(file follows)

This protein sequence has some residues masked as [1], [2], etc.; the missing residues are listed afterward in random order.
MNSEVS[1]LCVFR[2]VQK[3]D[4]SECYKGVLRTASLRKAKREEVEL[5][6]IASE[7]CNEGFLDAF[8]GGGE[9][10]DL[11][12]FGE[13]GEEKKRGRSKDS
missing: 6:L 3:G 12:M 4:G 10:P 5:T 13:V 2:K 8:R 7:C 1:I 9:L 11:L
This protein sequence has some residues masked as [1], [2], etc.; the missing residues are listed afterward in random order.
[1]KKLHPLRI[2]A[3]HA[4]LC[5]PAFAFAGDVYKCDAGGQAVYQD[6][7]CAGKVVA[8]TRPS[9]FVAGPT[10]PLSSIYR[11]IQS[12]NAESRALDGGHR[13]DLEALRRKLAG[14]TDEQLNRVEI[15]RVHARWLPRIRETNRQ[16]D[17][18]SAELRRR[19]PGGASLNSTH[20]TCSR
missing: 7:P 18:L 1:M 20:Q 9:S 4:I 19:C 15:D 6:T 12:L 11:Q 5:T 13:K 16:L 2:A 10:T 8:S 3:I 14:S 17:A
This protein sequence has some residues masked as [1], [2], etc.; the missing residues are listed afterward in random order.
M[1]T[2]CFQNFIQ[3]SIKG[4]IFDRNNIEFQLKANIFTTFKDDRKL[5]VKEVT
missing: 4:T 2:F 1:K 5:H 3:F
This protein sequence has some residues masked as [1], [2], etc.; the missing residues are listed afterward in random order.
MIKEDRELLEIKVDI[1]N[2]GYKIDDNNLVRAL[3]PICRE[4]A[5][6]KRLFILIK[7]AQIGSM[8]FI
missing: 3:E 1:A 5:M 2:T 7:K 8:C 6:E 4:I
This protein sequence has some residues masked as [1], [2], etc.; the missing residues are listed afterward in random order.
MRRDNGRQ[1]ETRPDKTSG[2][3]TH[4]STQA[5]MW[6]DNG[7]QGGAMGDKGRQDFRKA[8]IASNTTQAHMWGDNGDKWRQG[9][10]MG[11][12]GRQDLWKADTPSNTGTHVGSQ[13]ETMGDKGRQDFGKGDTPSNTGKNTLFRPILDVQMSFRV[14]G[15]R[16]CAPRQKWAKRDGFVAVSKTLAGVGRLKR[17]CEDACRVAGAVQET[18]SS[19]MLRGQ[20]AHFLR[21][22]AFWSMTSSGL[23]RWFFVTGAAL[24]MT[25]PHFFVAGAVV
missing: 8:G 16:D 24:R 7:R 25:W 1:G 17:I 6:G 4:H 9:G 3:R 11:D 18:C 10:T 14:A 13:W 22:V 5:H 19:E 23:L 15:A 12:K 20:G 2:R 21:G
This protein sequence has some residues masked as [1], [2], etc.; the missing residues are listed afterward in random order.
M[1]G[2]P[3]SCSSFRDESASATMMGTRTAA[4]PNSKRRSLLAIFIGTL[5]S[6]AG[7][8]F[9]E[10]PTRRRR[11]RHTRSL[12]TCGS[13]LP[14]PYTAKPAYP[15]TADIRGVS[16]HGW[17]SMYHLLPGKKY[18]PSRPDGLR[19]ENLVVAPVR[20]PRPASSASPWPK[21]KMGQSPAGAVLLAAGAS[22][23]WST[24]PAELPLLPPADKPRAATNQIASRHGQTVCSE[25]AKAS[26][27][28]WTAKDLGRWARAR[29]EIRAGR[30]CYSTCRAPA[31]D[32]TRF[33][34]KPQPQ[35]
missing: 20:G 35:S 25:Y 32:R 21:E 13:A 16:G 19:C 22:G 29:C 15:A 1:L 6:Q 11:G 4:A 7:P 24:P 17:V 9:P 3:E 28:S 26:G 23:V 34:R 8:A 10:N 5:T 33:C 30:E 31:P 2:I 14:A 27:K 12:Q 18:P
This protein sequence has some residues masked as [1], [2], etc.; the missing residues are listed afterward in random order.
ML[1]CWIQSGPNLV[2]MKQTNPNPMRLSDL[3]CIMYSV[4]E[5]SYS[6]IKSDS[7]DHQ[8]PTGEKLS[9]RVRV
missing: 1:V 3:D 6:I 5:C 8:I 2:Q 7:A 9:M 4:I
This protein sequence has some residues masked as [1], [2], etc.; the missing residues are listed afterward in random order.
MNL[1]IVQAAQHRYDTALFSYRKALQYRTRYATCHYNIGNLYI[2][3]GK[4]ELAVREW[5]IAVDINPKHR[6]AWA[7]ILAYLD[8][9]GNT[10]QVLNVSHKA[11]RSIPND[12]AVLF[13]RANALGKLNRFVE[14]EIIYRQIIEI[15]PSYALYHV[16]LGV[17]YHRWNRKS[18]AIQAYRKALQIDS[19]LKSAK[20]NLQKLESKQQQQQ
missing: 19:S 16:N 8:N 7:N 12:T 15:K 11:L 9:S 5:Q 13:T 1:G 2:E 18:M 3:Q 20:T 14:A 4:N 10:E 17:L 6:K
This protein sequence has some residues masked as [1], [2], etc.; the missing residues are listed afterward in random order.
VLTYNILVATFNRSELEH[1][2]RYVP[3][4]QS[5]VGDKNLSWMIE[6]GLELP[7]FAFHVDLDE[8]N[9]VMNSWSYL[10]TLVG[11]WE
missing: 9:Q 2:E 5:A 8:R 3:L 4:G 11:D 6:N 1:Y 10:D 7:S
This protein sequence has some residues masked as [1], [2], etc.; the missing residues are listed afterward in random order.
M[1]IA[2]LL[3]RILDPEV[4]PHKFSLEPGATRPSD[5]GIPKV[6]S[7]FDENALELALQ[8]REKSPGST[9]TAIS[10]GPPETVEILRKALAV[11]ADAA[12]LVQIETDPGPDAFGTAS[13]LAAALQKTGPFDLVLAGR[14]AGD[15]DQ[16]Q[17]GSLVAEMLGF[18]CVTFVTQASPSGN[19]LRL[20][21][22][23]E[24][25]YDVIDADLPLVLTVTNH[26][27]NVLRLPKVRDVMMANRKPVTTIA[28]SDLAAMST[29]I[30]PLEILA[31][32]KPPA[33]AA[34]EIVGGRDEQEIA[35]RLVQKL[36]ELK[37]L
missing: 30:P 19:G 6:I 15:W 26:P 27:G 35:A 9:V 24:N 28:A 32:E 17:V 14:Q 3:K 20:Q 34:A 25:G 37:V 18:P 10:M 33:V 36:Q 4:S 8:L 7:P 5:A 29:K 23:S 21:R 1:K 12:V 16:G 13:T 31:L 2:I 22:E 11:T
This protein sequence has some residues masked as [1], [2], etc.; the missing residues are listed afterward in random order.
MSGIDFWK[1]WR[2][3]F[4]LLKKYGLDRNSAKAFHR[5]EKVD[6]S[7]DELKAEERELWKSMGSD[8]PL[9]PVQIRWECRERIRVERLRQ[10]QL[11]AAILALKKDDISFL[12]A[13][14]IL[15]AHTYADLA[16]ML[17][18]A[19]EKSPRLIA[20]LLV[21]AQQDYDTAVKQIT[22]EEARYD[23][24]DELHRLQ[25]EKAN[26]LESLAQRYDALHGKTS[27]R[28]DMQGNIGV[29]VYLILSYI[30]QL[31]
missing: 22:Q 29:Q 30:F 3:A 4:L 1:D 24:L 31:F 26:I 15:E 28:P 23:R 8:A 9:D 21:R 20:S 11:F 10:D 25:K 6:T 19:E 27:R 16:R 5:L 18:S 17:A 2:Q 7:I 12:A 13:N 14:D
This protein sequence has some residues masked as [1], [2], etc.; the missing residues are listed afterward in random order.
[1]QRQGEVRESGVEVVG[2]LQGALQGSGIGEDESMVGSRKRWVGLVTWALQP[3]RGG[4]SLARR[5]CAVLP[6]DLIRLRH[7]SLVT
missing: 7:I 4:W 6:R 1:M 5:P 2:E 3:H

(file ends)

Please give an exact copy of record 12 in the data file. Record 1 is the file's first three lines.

This protein sequence has some residues masked as [1], [2], etc.; the missing residues are listed afterward in random order.
[1]QRQGEVRESGVEVVG[2]LQGALQGSGIGEDESMVGSRKRWVGLVTWALQP[3]RGG[4]SLARR[5]CAVLP[6]DLIRLRH[7]SLVT
missing: 7:I 4:W 6:R 1:M 5:P 2:E 3:H